We call for a greater proportion of the U.S. aid to Colombia to be dedicated to investment in sustainable development, humanitarian aid and the defense of human rights.
III. Humane drug policies that meet the needs of those most directly impacted.
We share a deep concern about the consumption and production of illicit drugs. Billions of dollars have been spent on fumigation and interdiction yet, drug consumption continues unabated in our communities, drug offenses have exploded the prison populations, and treatment programs go under funded. This approach is not working.
The churches and faith communities in the U.S. and Colombia are painfully aware of the devastation of drugs in the lives of individuals, families and our communities. We see the end results every day and minister to affected families. It is precisely because we are so well versed in the human costs of the drug crisis that we are well placed to call for effective drug policies that will have lasting impact in all of our communities.
As the Office of National Drug Control Policy’s January 2004 Pulse Check Study of drug abuse in 25 U.S. cities states: powder and crack cocaine remains readily available and there are no clear positive trends on price and purity. As church organizations, we do not claim expertise on the best demand reduction strategies, but we urge you to shift the focus of current drug policy.
We call for increased drug treatment programs and realistic, pragmatic prevention strategies as a much more sustainable and humane way to achieve the goal of reducing drug abuse in the United States.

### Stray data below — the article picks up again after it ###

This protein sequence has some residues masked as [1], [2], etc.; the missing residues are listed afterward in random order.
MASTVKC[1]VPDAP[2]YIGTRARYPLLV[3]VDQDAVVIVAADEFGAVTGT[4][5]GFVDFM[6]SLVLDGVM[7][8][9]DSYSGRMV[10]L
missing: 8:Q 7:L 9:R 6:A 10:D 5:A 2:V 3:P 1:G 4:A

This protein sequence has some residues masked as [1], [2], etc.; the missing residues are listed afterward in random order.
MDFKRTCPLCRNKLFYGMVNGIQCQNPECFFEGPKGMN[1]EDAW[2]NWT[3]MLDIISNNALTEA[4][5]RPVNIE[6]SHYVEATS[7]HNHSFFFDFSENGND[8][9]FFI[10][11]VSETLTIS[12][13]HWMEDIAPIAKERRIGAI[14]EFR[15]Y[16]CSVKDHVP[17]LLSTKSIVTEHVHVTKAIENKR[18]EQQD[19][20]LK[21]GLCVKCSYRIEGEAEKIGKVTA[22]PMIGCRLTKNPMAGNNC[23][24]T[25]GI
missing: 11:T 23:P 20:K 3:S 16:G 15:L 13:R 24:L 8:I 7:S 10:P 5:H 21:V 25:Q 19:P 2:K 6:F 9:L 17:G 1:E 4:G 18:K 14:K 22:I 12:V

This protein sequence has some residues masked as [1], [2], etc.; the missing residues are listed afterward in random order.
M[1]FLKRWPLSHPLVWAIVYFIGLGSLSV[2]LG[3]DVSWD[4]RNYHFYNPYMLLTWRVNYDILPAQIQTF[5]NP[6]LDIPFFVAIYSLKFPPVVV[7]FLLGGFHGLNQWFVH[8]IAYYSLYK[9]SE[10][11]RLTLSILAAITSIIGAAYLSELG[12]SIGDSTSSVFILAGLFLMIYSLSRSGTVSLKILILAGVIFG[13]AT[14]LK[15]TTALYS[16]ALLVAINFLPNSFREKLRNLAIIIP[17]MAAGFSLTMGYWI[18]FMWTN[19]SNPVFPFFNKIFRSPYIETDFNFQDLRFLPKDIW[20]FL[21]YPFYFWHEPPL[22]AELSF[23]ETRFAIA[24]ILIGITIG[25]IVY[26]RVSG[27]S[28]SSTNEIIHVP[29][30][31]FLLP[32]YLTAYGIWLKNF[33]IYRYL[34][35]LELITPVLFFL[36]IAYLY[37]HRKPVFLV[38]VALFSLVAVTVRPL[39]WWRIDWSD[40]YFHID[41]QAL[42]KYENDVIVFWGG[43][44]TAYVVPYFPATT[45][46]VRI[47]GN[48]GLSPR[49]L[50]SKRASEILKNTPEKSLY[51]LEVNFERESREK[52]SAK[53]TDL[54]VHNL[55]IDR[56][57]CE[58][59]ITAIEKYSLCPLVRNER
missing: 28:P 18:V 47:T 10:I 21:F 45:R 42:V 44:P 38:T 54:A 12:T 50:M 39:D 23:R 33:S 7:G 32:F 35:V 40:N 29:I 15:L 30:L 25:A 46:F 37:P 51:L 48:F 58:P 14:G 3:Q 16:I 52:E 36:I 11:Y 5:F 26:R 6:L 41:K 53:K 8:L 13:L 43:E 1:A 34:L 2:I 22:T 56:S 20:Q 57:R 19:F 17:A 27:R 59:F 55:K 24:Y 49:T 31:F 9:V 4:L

Thank you for your attention to the great courage and great needs of our Colombian brothers and sisters. We hope to work with you as we seek durable solutions for all affected communities.
National Heads of Communion and Faith-Based Organizations
Rev. John L. McCullough
Executive Director and CEO
Church World Service
Rev. Dr. Robert Edgar
National Council of Churches of Christ in the USA
Rev. Ronald D. Witherup, S.S.
Conference of Major Superiors of Men
Lutheran World Relief
Senior Vice President
International Programs Group
Rev. John Thomas
General Minister and President
United Church of Christ
The Reverend Mark S. Hanson
Evangelical Lutheran Church in America
General Board of Church and Society of The United Methodist Church
The Most Rev. Frank T. Griswold
Presiding Bishop and Primate
The Episcopal Church, USA
Rev. Dr. Clifton Kirkpatrick
Presbyterian Church (USA)
Rosanne Rustemeyer, SSND
U.S. Catholic Mission Association
Catholic Relief Services
Rev. Kenneth Gavin, S.J.
Jesuit Refugee Service/USA
Gail E. Mengel
National Board Minister
Church Women United
Carolyn Krebs, OP
Maryknoll Office for Global Concerns
Friends Committee on National Legislation
National Council of Catholic Women
Maureen Fenlon, OP
NETWORK, A National Catholic Social Justice Lobby
Rev. Ron Stief
Minister and Team Leader
United Church of Christ Justice and Witness Ministries
J. Daryl Byler
Mennonite Central Committee, Washington Office
Bishop Thomas J. Gumbleton
Archdiocese of Detroit
Rev. Elenora Giddings Ivory
Presbyterian Church, (USA)
US Jesuit Conference
Episcopal Migration Ministries
Executive Council, Sisters of St. Francis
Catholic Peace Ministry
Des Moines, IA
Witness for Peace
Fellowship of Reconciliation USA
Presbyterian Peace Fellowship
Sister Mary M McGlone
Sisters of St. Joseph of Carondelet
Dr. Monika K. Hellwig
Association of Catholic Colleges and Universities
Phil Reed, M.Afr.
Coordinator, Justice and Peace Office
North American Province
Society of Missionaries of Africa